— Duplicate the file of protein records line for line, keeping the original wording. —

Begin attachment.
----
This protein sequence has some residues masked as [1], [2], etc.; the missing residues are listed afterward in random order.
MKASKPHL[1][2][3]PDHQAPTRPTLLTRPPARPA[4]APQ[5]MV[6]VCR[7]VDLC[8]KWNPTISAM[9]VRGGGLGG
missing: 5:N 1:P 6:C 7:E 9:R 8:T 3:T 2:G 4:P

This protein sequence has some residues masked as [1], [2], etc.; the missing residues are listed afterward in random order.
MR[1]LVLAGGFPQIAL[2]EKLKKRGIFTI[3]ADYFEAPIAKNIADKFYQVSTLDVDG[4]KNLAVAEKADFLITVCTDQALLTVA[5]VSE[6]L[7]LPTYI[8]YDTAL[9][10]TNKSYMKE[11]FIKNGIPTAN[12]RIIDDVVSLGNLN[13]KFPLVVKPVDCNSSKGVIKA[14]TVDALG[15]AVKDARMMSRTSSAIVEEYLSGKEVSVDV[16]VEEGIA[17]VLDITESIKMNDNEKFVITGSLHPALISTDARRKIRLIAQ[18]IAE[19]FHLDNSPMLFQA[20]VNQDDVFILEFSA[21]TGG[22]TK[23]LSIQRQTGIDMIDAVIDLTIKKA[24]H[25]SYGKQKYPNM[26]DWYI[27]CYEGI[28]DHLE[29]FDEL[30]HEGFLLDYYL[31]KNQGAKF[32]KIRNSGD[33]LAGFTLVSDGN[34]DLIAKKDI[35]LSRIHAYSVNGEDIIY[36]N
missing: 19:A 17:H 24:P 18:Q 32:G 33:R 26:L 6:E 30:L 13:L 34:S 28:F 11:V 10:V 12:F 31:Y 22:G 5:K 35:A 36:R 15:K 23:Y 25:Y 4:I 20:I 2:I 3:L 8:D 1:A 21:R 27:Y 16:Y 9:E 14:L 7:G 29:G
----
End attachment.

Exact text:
This protein sequence has some residues masked as [1], [2], etc.; the missing residues are listed afterward in random order.
MKASKPHL[1][2][3]PDHQAPTRPTLLTRPPARPA[4]APQ[5]MV[6]VCR[7]VDLC[8]KWNPTISAM[9]VRGGGLGG
missing: 5:N 1:P 6:C 7:E 9:R 8:T 3:T 2:G 4:P

This protein sequence has some residues masked as [1], [2], etc.; the missing residues are listed afterward in random order.
MR[1]LVLAGGFPQIAL[2]EKLKKRGIFTI[3]ADYFEAPIAKNIADKFYQVSTLDVDG[4]KNLAVAEKADFLITVCTDQALLTVA[5]VSE[6]L[7]LPTYI[8]YDTAL[9][10]TNKSYMKE[11]FIKNGIPTAN[12]RIIDDVVSLGNLN[13]KFPLVVKPVDCNSSKGVIKA[14]TVDALG[15]AVKDARMMSRTSSAIVEEYLSGKEVSVDV[16]VEEGIA[17]VLDITESIKMNDNEKFVITGSLHPALISTDARRKIRLIAQ[18]IAE[19]FHLDNSPMLFQA[20]VNQDDVFILEFSA[21]TGG[22]TK[23]LSIQRQTGIDMIDAVIDLTIKKA[24]H[25]SYGKQKYPNM[26]DWYI[27]CYEGI[28]DHLE[29]FDEL[30]HEGFLLDYYL[31]KNQGAKF[32]KIRNSGD[33]LAGFTLVSDGN[34]DLIAKKDI[35]LSRIHAYSVNGEDIIY[36]N
missing: 19:A 17:H 24:P 18:Q 32:G 33:R 26:L 6:E 30:L 13:L 34:S 28:F 11:V 10:V 12:F 31:Y 22:G 5:K 35:A 36:R 15:K 23:Y 25:Y 4:I 20:I 2:I 3:L 8:D 1:A 21:R 27:Y 16:Y 9:E 14:L 7:G 29:G